Bohemian Rhapsody Film Review
The critics have given Bohemian Rhapsody reviews that demonstrate their knowledge of Freddie, Queen, the directors, producers, production history, and cast.
The critics have given Bohemian Rhapsody reviews that demonstrate their knowledge of Freddie, Queen, the directors, producers, production history, and cast. Their views, as expected, have been less than glowing. The film takes liberties with the timeline; for me that’s fine. It’s not a documentary, it’s a movie – to give a flavour of its subject and to make it all bigger, bolder, and better than life. Maybe because of this, or perhaps in spite of it, audiences just love it. And some have said it makes them like the music even more. I’m with them.
Rami Malek is superb as Freddie Mercury. He conveys Freddie’s mix of vulnerability and confidence as equally strong parts of his personality. His cockiness is nuanced and feels real, so real that if Malek is now working on his Oscar speech for next year it would not be unexpected.
He has the Freddie mannerisms, walk, stance, dance moves, speech patterns, and voice perfected.
The film moves swiftly through the history of Queen from its beginnings as student band Smile with an astrophysicist (Brian May), dentist (Roger Taylor), and electrical engineer (John Deacon) – who, losing their lead singer, have a fortunate meeting with Freddie in a pub carpark. They tell him he can’t join the band with teeth like his. But when he opens his mouth and sings their songs they realise he is going to be good for them. He tells them that it’s because he has four extra incisors that he has an extraordinary vocal range. The new line up is set. Freddie, the art student has found himself a new “family”. His real family is not entirely supportive but, like so many immigrants, he has something to prove.
Freddie is a Parsi boy born in Zanzibar to a Zoroastrian family. He wants more than to be a baggage handler at Heathrow. He is a fan of Smile and follows them around various uni gigs, and it is at one of these that he has his fateful carpark meeting. Through following the band he also meets Mary, his “Love of my Life” muse. He proposes to her – although they both know soon enough he is bisexual or gay. However, they remain friends for life.It is a rare rock music biopic that is able to use so much of the band’s music, probably because Brian May and Roger Taylor were executive producers. Their involvement is also likely to have given them great portrayals. Gwilym Lee as May was a superb look-alike and had his spirit as well.
One of the standouts of the biopic was the focus on how the band actually made their music. Combining the writing and playing with the changes and adaptations and perfecting the sound, it gave real insight into the life of professional music making. It also gave us a peek at the people behind the band – the agents, lawyers, music execs, and everyone needed to make them successful.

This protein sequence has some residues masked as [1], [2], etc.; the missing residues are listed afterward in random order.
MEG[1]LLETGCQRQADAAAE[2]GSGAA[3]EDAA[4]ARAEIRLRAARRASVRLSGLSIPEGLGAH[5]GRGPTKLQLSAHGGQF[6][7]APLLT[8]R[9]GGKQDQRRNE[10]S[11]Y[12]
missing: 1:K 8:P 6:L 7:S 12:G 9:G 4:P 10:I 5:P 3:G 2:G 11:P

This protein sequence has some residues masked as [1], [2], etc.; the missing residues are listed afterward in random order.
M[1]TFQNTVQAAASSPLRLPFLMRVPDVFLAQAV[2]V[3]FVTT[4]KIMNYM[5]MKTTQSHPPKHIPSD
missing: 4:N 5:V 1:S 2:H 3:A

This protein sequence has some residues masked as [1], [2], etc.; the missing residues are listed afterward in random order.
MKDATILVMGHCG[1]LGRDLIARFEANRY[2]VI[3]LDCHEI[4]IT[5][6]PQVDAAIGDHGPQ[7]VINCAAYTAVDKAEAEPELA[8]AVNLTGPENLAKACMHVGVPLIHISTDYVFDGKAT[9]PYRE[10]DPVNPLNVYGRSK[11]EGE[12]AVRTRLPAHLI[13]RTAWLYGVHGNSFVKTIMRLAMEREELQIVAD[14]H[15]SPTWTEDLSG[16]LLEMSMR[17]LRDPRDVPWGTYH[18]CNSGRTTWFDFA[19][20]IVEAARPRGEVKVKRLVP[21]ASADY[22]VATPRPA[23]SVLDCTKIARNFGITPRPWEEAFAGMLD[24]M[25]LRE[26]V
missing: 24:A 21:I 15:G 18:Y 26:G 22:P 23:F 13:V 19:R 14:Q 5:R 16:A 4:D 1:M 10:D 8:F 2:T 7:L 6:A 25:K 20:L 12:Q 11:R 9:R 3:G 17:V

Freddie’s descent into drugs and the party scene that was encouraged by his tour manager and sometime lover Paul Prenter was a scenario so familiar to all music bios, sadly. That he was rescued and brought back to the people who loved him was a happy ending, of sorts.
Personally, I would have liked to have seen more Freddie in his time away from the band, as well as a little of the collaborations – with David Bowie, Montserrat Caballe, and Michael Jackson who sang so poignantly with him “There must be more to life than this”. His two solo albums were omitted from this story, or at least this soundtrack. Some of the later songs, while not as big as the Queen anthems, would have given Freddie more of the star turn I believe he deserved here.
My favourite scene is in Rio when Queen is playing to a stadium audience. Freddie is telling the story about how the band didn’t know if the audience would understand a word they were singing; then when he sits at the piano to play “Love of My Life”, I choked up. I have always thought it would be the most wonderful talent for anyone to have – that they can create something that translates across language and culture to connect with other people – and songwriting is that unique skill. This scene shows that skill at its peak.
The band focuses on this audience participation and creates songs for that purpose – “Radio Ga-Ga”, “We Will Rock You”, and “We are the Champions”. After seeing the creation of the stomping and clapping rhythms behind these songs, they seem to make more sense.
The re-creation of Live Aid is terrific and it alone is worth seeing the film for. It has new footage re-creating the band’s performance and combines it with old footage of the crowd. This concert of 72,000 concert goers in Wembley was broadcast to an estimated 1.9 billion people worldwide. Queen’s 20-minute performance has been voted by many to be the greatest life performance in the history of rock. All the band members capture perfectly the pre-performance nerves as they step onto this stage. And as the final scene in the movie it leaves you with chills, a tear, and a longing to see the full concert footage from Live Aid.
I was a fan before the film, and I’m slightly more of a fan now and I’m going to watch out for this incredible cast in the future. They truly portrayed their subjects to perfection. Watch out for Mike Myers as a record exec – if you remember him from Wayne’s World, it will bring a smile.